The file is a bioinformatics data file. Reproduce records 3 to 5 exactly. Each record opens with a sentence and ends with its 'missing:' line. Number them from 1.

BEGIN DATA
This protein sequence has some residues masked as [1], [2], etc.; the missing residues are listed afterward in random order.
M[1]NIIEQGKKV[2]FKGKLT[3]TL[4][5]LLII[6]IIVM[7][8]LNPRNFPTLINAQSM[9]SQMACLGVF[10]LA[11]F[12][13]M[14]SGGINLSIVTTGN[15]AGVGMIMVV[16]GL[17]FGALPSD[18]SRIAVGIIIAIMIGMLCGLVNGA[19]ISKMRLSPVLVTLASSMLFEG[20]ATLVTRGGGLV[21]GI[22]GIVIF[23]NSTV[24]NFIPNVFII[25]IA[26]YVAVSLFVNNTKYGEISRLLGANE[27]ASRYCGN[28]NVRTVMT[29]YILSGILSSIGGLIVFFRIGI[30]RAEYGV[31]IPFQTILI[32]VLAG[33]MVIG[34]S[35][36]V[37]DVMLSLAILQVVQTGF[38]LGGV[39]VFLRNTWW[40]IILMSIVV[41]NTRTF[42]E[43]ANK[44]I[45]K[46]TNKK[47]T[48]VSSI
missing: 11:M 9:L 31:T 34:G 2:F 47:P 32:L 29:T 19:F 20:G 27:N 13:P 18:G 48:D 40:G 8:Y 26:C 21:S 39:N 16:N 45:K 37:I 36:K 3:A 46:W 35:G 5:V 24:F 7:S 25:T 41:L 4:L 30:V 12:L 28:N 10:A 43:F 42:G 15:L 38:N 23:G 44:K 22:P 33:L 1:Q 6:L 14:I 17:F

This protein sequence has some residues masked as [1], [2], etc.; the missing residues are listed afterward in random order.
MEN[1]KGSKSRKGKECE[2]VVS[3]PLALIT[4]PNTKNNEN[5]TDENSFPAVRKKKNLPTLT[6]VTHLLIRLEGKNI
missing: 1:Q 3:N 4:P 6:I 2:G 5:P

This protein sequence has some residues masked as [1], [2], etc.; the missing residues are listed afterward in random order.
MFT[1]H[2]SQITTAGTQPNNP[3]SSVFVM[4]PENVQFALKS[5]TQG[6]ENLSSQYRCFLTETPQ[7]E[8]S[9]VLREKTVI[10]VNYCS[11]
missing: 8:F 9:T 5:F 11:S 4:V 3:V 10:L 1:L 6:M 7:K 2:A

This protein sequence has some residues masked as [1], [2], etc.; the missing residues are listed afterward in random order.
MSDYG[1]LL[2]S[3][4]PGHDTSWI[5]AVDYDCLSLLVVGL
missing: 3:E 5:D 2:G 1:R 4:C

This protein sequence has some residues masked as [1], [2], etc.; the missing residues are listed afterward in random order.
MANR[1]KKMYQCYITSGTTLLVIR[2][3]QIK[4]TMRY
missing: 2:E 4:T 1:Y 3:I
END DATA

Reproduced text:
This protein sequence has some residues masked as [1], [2], etc.; the missing residues are listed afterward in random order.
MFT[1]H[2]SQITTAGTQPNNP[3]SSVFVM[4]PENVQFALKS[5]TQG[6]ENLSSQYRCFLTETPQ[7]E[8]S[9]VLREKTVI[10]VNYCS[11]
missing: 8:F 9:T 5:F 11:S 4:V 3:V 10:L 1:L 6:M 7:K 2:A

This protein sequence has some residues masked as [1], [2], etc.; the missing residues are listed afterward in random order.
MSDYG[1]LL[2]S[3][4]PGHDTSWI[5]AVDYDCLSLLVVGL
missing: 3:E 5:D 2:G 1:R 4:C

This protein sequence has some residues masked as [1], [2], etc.; the missing residues are listed afterward in random order.
MANR[1]KKMYQCYITSGTTLLVIR[2][3]QIK[4]TMRY
missing: 2:E 4:T 1:Y 3:I